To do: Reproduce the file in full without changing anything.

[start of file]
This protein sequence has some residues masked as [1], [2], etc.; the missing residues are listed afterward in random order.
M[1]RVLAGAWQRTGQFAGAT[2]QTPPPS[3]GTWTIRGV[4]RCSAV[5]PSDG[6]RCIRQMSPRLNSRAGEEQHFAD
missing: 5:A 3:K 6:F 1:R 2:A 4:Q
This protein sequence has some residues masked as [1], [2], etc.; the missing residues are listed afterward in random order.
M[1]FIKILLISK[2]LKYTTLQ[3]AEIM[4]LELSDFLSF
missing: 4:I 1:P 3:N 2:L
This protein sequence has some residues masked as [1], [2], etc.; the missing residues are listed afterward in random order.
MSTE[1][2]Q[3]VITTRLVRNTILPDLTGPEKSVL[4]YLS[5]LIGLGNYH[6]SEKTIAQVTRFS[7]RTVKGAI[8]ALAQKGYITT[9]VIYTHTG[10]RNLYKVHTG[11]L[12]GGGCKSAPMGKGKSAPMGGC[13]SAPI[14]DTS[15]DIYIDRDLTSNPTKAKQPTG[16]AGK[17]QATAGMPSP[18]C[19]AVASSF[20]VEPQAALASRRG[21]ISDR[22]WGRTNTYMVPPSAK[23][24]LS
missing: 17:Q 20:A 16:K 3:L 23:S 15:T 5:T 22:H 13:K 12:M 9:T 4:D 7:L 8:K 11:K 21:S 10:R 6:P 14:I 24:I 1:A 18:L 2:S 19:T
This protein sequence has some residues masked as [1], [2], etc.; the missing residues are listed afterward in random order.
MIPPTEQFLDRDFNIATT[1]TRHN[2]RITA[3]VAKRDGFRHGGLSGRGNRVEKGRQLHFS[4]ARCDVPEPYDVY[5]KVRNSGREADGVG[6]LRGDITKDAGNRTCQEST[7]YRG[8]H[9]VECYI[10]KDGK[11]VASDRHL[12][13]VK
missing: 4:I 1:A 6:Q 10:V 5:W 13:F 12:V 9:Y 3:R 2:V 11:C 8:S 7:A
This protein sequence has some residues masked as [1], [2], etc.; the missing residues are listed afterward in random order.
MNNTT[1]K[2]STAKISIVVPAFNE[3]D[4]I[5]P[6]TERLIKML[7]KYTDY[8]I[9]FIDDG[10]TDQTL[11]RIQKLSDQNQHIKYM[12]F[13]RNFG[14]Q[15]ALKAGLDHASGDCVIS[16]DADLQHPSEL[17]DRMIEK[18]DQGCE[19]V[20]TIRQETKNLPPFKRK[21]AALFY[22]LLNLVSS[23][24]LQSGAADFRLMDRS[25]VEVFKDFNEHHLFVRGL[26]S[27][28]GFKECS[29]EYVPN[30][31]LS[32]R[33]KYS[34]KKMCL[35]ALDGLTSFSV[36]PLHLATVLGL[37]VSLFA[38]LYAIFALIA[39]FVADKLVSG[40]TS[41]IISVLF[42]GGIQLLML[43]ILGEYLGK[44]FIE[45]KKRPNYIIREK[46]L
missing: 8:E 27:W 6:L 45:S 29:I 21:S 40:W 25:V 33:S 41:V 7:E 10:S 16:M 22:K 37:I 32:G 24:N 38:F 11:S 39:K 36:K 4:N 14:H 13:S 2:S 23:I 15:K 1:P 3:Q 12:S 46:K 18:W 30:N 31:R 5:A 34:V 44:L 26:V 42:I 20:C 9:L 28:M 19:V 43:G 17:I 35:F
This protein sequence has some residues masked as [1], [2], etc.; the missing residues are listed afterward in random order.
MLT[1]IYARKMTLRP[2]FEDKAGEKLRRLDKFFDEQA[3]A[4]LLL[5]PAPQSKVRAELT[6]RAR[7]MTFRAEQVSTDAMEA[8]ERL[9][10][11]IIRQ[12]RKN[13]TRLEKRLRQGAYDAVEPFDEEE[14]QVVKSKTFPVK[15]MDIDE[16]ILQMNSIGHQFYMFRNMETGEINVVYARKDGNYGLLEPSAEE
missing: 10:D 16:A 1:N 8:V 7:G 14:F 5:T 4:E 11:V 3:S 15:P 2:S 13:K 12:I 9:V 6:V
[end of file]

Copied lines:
This protein sequence has some residues masked as [1], [2], etc.; the missing residues are listed afterward in random order.
M[1]RVLAGAWQRTGQFAGAT[2]QTPPPS[3]GTWTIRGV[4]RCSAV[5]PSDG[6]RCIRQMSPRLNSRAGEEQHFAD
missing: 5:A 3:K 6:F 1:R 2:A 4:Q
This protein sequence has some residues masked as [1], [2], etc.; the missing residues are listed afterward in random order.
M[1]FIKILLISK[2]LKYTTLQ[3]AEIM[4]LELSDFLSF
missing: 4:I 1:P 3:N 2:L
This protein sequence has some residues masked as [1], [2], etc.; the missing residues are listed afterward in random order.
MSTE[1][2]Q[3]VITTRLVRNTILPDLTGPEKSVL[4]YLS[5]LIGLGNYH[6]SEKTIAQVTRFS[7]RTVKGAI[8]ALAQKGYITT[9]VIYTHTG[10]RNLYKVHTG[11]L[12]GGGCKSAPMGKGKSAPMGGC[13]SAPI[14]DTS[15]DIYIDRDLTSNPTKAKQPTG[16]AGK[17]QATAGMPSP[18]C[19]AVASSF[20]VEPQAALASRRG[21]ISDR[22]WGRTNTYMVPPSAK[23][24]LS
missing: 17:Q 20:A 16:K 3:L 23:S 15:T 5:T 22:H 13:K 12:M 9:T 4:D 7:L 8:K 11:K 21:S 10:R 6:P 14:I 24:I 1:A 18:L 2:S 19:T
This protein sequence has some residues masked as [1], [2], etc.; the missing residues are listed afterward in random order.
MIPPTEQFLDRDFNIATT[1]TRHN[2]RITA[3]VAKRDGFRHGGLSGRGNRVEKGRQLHFS[4]ARCDVPEPYDVY[5]KVRNSGREADGVG[6]LRGDITKDAGNRTCQEST[7]YRG[8]H[9]VECYI[10]KDGK[11]VASDRHL[12][13]VK
missing: 4:I 1:A 6:Q 10:V 5:W 13:F 12:V 9:Y 3:R 2:V 11:C 8:S 7:A
This protein sequence has some residues masked as [1], [2], etc.; the missing residues are listed afterward in random order.
MNNTT[1]K[2]STAKISIVVPAFNE[3]D[4]I[5]P[6]TERLIKML[7]KYTDY[8]I[9]FIDDG[10]TDQTL[11]RIQKLSDQNQHIKYM[12]F[13]RNFG[14]Q[15]ALKAGLDHASGDCVIS[16]DADLQHPSEL[17]DRMIEK[18]DQGCE[19]V[20]TIRQETKNLPPFKRK[21]AALFY[22]LLNLVSS[23][24]LQSGAADFRLMDRS[25]VEVFKDFNEHHLFVRGL[26]S[27][28]GFKECS[29]EYVPN[30][31]LS[32]R[33]KYS[34]KKMCL[35]ALDGLTSFSV[36]PLHLATVLGL[37]VSLFA[38]LYAIFALIA[39]FVADKLVSG[40]TS[41]IISVLF[42]GGIQLLML[43]ILGEYLGK[44]FIE[45]KKRPNYIIREK[46]L
missing: 8:E 27:W 6:L 45:S 29:I 21:S 40:W 25:V 33:S 41:V 7:E 10:S 16:M 22:K 37:I 32:G 24:N 38:F 11:S 39:K 36:K 4:N 14:H 13:S 2:S 23:I 15:K 1:P 3:Q 12:S 46:K 18:W 30:N 31:R 5:A 34:V 44:L 26:V 42:I 20:C 9:L 28:M 19:V 43:G 17:I 35:F
This protein sequence has some residues masked as [1], [2], etc.; the missing residues are listed afterward in random order.
MLT[1]IYARKMTLRP[2]FEDKAGEKLRRLDKFFDEQA[3]A[4]LLL[5]PAPQSKVRAELT[6]RAR[7]MTFRAEQVSTDAMEA[8]ERL[9][10][11]IIRQ[12]RKN[13]TRLEKRLRQGAYDAVEPFDEEE[14]QVVKSKTFPVK[15]MDIDE[16]ILQMNSIGHQFYMFRNMETGEINVVYARKDGNYGLLEPSAEE
missing: 10:D 16:A 1:N 8:V 7:G 14:F 5:T 4:E 11:V 3:S 15:P 2:S 13:K 12:I 9:V 6:V